The profusion of heroes by decree, both Heroes of the Republic and Heroes of the Workers, has always caught my attention, especially when from time to time there is a new crop. They are recognized for military actions, for spying, for cutting cane, for scientific achievements, for baking bread, etc.
Céspedes, Agramonte, Maceo, Gómez, Martí, and others, did not require any decree in order to be heroes: the people, who alone have this right, designated them. More recently this was repeated with Mella, Villena, Guiteras, Frank País, José Antonio Echevarría, Camilo Cienfuegos, etc. All of these, maybe some more than others, are enduring heroes.
Not so with those appointed by decree, who, for lack of a fixative, are perishable and tend to disappear along with the system that produced them. Where are the thousands of prefabricated heroes in the former socialist countries, mainly in the former Soviet Union? Hardly anyone remembers them, and most have been swept away by the wind of time, like dry leaves fallen from trees. So, with any luck, it will also happen here. In practice they are heroes unknown to most of the population, who had nothing to do with their appointment as such, made in response to the short-term political interests of the authorities in power. The few who are known can at most enjoy their fifteen minutes of fame while it is necessary to use them, requiring the constant inflation of publicity; when it stops, they deflate like a homemade hot-air balloon.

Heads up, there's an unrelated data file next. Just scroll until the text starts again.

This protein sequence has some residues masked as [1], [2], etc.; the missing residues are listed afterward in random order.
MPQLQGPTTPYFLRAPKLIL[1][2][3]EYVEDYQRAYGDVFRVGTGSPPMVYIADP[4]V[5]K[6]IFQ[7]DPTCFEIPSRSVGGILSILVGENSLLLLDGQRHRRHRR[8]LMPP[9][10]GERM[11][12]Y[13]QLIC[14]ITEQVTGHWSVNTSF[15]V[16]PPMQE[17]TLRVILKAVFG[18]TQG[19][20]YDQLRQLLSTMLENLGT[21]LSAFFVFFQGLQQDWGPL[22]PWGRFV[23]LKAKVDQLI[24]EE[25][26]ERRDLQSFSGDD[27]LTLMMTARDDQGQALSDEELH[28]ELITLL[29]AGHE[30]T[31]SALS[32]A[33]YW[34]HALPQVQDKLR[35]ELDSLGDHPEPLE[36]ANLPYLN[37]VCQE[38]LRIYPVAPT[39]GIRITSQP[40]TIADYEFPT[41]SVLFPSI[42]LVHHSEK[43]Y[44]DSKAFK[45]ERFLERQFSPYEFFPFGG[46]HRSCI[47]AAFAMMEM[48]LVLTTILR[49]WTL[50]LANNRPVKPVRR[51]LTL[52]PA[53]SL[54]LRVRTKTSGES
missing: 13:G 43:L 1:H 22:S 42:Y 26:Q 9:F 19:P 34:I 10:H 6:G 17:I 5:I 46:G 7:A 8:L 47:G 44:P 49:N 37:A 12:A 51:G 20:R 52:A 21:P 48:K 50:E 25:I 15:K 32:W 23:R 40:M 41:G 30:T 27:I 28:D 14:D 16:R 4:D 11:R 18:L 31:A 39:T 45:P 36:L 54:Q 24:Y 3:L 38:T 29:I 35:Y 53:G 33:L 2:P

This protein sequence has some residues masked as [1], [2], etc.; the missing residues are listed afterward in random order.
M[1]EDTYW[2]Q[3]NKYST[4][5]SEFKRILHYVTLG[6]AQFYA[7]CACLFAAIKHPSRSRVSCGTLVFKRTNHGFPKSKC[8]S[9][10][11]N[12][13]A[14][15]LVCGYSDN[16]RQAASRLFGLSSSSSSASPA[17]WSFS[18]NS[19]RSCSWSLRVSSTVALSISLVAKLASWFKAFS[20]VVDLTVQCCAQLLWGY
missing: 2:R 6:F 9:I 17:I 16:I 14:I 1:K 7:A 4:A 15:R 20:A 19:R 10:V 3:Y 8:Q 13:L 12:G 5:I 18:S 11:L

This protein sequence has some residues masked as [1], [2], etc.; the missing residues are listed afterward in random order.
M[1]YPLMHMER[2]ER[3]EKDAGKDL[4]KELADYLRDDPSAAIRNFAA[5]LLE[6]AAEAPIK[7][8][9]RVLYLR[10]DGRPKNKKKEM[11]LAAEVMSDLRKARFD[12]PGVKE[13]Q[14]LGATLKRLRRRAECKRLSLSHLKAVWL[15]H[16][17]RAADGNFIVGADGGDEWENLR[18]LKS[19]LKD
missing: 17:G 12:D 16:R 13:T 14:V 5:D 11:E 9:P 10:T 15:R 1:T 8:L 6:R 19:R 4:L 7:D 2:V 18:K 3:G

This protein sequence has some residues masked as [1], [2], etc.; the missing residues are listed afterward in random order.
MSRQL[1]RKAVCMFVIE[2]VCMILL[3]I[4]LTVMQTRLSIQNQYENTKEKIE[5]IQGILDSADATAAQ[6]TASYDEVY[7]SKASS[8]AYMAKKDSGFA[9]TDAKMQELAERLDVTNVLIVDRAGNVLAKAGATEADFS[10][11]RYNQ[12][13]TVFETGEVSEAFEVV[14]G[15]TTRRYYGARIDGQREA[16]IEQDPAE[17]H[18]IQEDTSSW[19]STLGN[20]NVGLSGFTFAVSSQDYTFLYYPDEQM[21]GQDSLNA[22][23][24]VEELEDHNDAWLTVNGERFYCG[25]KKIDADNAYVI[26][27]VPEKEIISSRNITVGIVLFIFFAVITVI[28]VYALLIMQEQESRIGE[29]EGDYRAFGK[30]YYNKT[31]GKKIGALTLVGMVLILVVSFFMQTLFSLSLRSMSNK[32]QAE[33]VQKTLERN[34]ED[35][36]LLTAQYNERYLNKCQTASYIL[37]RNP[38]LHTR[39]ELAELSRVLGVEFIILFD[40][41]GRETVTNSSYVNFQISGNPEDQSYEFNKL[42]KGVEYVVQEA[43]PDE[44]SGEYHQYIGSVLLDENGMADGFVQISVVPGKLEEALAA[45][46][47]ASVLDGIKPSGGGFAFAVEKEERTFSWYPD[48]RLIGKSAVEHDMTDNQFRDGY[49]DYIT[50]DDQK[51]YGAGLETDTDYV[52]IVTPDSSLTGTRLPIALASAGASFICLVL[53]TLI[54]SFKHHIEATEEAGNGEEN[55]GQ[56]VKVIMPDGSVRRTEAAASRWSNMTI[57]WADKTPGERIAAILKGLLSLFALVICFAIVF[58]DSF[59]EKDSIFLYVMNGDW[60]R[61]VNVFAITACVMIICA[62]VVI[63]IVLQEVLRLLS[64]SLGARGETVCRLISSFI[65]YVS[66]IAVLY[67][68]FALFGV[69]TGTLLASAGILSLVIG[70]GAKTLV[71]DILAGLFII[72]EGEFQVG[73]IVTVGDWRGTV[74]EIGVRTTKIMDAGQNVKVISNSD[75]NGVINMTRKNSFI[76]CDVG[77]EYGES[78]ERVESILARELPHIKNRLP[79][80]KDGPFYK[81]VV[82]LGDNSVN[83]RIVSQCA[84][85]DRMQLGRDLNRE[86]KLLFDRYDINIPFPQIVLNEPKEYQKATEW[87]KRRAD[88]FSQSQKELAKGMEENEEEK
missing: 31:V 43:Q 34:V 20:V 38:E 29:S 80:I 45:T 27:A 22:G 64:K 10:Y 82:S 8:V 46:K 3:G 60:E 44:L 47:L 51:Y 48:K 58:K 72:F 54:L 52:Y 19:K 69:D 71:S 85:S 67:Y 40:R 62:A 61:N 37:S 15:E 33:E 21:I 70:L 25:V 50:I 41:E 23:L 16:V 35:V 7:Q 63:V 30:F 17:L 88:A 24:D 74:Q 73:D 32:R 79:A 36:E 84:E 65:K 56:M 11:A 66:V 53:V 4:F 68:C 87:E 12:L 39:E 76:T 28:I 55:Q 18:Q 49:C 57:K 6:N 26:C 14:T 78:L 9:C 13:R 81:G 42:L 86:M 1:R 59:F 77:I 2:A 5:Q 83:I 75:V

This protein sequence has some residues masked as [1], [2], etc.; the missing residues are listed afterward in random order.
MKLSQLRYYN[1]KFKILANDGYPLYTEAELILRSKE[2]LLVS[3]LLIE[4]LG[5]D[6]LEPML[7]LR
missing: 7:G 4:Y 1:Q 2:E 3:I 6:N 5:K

It turns out that those appointed by the people continue enlarging after death, while the others disappear and are forgotten. The problem of our heroes is too serious to be taken lightly. Just take a look at history!
Translated by Tomás A.
12 September 2013